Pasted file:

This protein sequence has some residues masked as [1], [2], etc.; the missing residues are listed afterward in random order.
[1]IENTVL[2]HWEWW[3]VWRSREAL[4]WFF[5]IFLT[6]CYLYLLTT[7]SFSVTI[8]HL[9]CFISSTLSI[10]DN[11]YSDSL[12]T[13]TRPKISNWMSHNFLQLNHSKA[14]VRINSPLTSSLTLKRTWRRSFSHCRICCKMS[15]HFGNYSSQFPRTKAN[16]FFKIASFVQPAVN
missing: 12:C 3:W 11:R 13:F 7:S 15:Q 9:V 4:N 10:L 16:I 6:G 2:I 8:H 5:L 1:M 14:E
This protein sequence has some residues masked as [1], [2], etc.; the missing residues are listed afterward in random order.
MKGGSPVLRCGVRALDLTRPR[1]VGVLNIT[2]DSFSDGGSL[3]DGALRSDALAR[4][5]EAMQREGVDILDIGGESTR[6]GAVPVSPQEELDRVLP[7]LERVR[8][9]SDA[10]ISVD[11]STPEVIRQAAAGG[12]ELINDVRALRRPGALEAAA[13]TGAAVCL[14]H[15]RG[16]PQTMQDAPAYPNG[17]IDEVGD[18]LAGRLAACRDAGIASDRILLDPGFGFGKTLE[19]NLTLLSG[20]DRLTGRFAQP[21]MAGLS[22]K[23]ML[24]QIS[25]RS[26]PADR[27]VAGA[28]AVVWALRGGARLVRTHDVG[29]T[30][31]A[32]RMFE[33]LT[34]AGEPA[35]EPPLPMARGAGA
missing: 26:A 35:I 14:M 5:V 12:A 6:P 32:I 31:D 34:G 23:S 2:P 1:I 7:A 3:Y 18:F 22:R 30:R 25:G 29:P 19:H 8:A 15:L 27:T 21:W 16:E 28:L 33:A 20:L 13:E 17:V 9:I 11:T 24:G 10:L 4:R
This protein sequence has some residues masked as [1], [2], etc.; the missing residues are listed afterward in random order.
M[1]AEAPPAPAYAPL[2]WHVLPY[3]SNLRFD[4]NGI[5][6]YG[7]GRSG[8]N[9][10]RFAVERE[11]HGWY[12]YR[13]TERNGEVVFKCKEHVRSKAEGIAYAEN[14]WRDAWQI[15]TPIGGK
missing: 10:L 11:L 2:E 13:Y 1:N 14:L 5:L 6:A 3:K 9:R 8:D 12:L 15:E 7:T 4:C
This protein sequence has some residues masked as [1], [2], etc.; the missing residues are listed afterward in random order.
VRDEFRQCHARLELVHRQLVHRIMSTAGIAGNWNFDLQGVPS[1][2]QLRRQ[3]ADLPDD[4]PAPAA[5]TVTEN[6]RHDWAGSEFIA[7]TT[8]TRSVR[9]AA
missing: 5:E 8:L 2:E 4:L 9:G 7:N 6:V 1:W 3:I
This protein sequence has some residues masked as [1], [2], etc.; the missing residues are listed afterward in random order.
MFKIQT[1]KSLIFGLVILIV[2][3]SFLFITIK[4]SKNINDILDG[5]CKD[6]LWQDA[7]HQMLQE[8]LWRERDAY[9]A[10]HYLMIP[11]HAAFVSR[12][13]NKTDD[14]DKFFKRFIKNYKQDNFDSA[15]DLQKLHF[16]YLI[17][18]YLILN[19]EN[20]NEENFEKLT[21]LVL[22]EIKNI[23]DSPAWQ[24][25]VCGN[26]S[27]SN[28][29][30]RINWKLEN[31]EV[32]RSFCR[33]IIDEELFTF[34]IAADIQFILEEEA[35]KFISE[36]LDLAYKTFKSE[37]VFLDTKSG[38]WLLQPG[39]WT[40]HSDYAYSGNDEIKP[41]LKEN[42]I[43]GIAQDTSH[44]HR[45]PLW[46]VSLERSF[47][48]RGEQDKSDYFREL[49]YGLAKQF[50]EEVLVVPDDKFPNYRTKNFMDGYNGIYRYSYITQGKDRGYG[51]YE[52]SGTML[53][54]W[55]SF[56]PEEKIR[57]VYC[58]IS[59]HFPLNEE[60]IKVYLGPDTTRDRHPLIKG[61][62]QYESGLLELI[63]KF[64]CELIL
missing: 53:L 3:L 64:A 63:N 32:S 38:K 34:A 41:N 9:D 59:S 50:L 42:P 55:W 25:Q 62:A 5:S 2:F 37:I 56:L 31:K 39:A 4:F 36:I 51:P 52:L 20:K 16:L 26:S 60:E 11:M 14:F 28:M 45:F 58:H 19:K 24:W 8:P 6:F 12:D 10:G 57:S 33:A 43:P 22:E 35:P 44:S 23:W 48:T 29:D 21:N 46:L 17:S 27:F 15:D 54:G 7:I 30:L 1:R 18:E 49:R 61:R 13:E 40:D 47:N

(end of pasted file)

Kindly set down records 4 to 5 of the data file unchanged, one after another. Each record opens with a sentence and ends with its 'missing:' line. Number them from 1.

This protein sequence has some residues masked as [1], [2], etc.; the missing residues are listed afterward in random order.
VRDEFRQCHARLELVHRQLVHRIMSTAGIAGNWNFDLQGVPS[1][2]QLRRQ[3]ADLPDD[4]PAPAA[5]TVTEN[6]RHDWAGSEFIA[7]TT[8]TRSVR[9]AA
missing: 5:E 8:L 2:E 4:L 9:G 7:N 6:V 1:W 3:I
This protein sequence has some residues masked as [1], [2], etc.; the missing residues are listed afterward in random order.
MFKIQT[1]KSLIFGLVILIV[2][3]SFLFITIK[4]SKNINDILDG[5]CKD[6]LWQDA[7]HQMLQE[8]LWRERDAY[9]A[10]HYLMIP[11]HAAFVSR[12][13]NKTDD[14]DKFFKRFIKNYKQDNFDSA[15]DLQKLHF[16]YLI[17][18]YLILN[19]EN[20]NEENFEKLT[21]LVL[22]EIKNI[23]DSPAWQ[24][25]VCGN[26]S[27]SN[28][29][30]RINWKLEN[31]EV[32]RSFCR[33]IIDEELFTF[34]IAADIQFILEEEA[35]KFISE[36]LDLAYKTFKSE[37]VFLDTKSG[38]WLLQPG[39]WT[40]HSDYAYSGNDEIKP[41]LKEN[42]I[43]GIAQDTSH[44]HR[45]PLW[46]VSLERSF[47][48]RGEQDKSDYFREL[49]YGLAKQF[50]EEVLVVPDDKFPNYRTKNFMDGYNGIYRYSYITQGKDRGYG[51]YE[52]SGTML[53][54]W[55]SF[56]PEEKIR[57]VYC[58]IS[59]HFPLNEE[60]IKVYLGPDTTRDRHPLIKG[61][62]QYESGLLELI[63]KF[64]CELIL
missing: 53:L 3:L 64:A 63:N 32:S 38:K 34:A 41:N 9:D 59:S 50:L 42:P 55:W 25:Q 62:A 5:S 2:F 37:I 56:L 31:K 39:A 4:F 36:I 51:P 52:L 20:K 16:L 26:S 60:E 11:M 14:F 28:M 45:F 58:H 19:K 24:W 8:P 6:F 12:D 10:G 57:S 33:A 43:P 22:E 35:P 44:S 23:W 48:T 29:D 21:N 46:L 17:S 27:F 15:D 54:G 7:I 30:L 1:R 18:E 49:R 61:R 13:E 40:D 47:N